Gifts for Kids in the Hospital

by Elizabeth Stover

Children who face a hospital stay often have many fears which stem from isolation and unfamiliar surroundings. Gifts help bring a bit of home into the sterile environment of the hospital, making it a less scary place. Gifts may also provide needed distractions from pain or boredom. Be sure to check with parents, caregivers and the hospital to prevent providing a duplicate gift or a restricted item.

Gift restrictions

When choosing gifts for kids in the hospital, keep in mind that the hospital or ward may have restrictions concerning the types of items kids may receive. Some intensive care units restrict personal items almost entirely, while some offer a guided list of acceptable items. Restrictions on plants and flowers, the number of items allowed per child and the type of item often exist in the intensive care units (See Reference 1).

On a regular pediatric ward, fewer restrictions exist. Keep in mind the age and abilities of the child when choosing a gift. If you need ideas, some hospitals offer gift list suggestions that might help you in deciding on an appropriate hospital gift (See Reference 2). If no list exists for the hospital the child is in, try searching one of the many children's hospitals online for a gift list to help guide your choices. Also, many children's hospitals have gift shops that can help guide your choice.

Useful or decorative

Give useful or decorative items if the child's condition prohibits any activity. Items such as pajamas, socks, slippers, brushes and toiletries help even if the child remains unable to be active. A funny pair of socks or slippers and some new character pajamas may brighten their day while they are confined to a hospital bed.

Decorative items such as framed pictures or posters the child can look at or musical, moving figurines they can listen to provide some distraction from their environment. Character balloons may brighten their day and some balloons play music as well. Most hospitals prohibit latex balloons so be sure to purchase Mylar balloons if giving a balloon bouquet. A character styled "sippy" cup or sports drink bottle also provides a useful gift for most activity-restricted kids.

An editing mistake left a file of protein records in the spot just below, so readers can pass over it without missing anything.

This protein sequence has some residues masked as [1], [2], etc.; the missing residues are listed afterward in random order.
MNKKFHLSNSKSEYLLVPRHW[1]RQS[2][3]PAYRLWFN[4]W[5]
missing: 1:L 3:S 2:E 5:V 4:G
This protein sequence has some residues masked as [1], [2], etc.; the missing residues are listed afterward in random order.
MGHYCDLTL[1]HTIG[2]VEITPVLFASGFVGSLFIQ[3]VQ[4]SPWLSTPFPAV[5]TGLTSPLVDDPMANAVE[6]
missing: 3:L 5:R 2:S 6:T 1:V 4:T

Low Activity

If the child can participate in low activity, give gifts to help entertain them while keeping them from becoming too active. Cuddly animals, dolls or stuffed popular characters provide something to play with and rest on. For older kids and teens, search for popular character pillows and throw blankets to brighten their hospital stay.

Books and magazines remain a popular low-activity choice. Puzzle books and colored pencils are another choice. Most hospitals allow movies, music and hand-held video games. A copy of the newest DVD or CD provides a happy boost to most kids. Be sure you provide all the batteries and equipment needed, such as a personal DVD or CD player unless you are sure one exists in their hospital room already. Hand-held games also provide hours of entertainment and come in a variety of styles and age or difficulty levels.

Active Play

Some kids must stay in the hospital for extended periods but remain quite mobile and active. For these kids, choose gifts that help fight off boredom with versatility and creativity. Shape sorters, blocks, stacking toys, play doctor kits and Legos provide versatile activity for younger children while preteens and teens appreciate journals, jigsaw puzzles, small model sets and miniature craft kits.

For an art-loving child of any age, put together a small, age-appropriate kit containing different writing instruments such as gel pens and markers, different types of paper, fun cutting scissors, shaped hole punches, glue sticks and stickers. Find a plastic tub with a flat lid you can decorate with their name in marker stencils or stickers. The flat lid also provides a useful lap desk surface in a hospital bed.

Photo Credits

  • Michael Blann/Digital Vision/Getty Images

About the Author

Elizabeth Stover, an 18 year veteran teacher and author, has a Bachelor of Science in psychology from the University of Maryland with a minor in sociology/writing. Stover earned a masters degree in education curriculum and instruction from the University of Texas, Arlington and continues to work on a masters in Educational Leadership from University of North Texas. Stover was published by Creative Teaching Press with the books "Science Tub Topics" and "Math Tub Topics."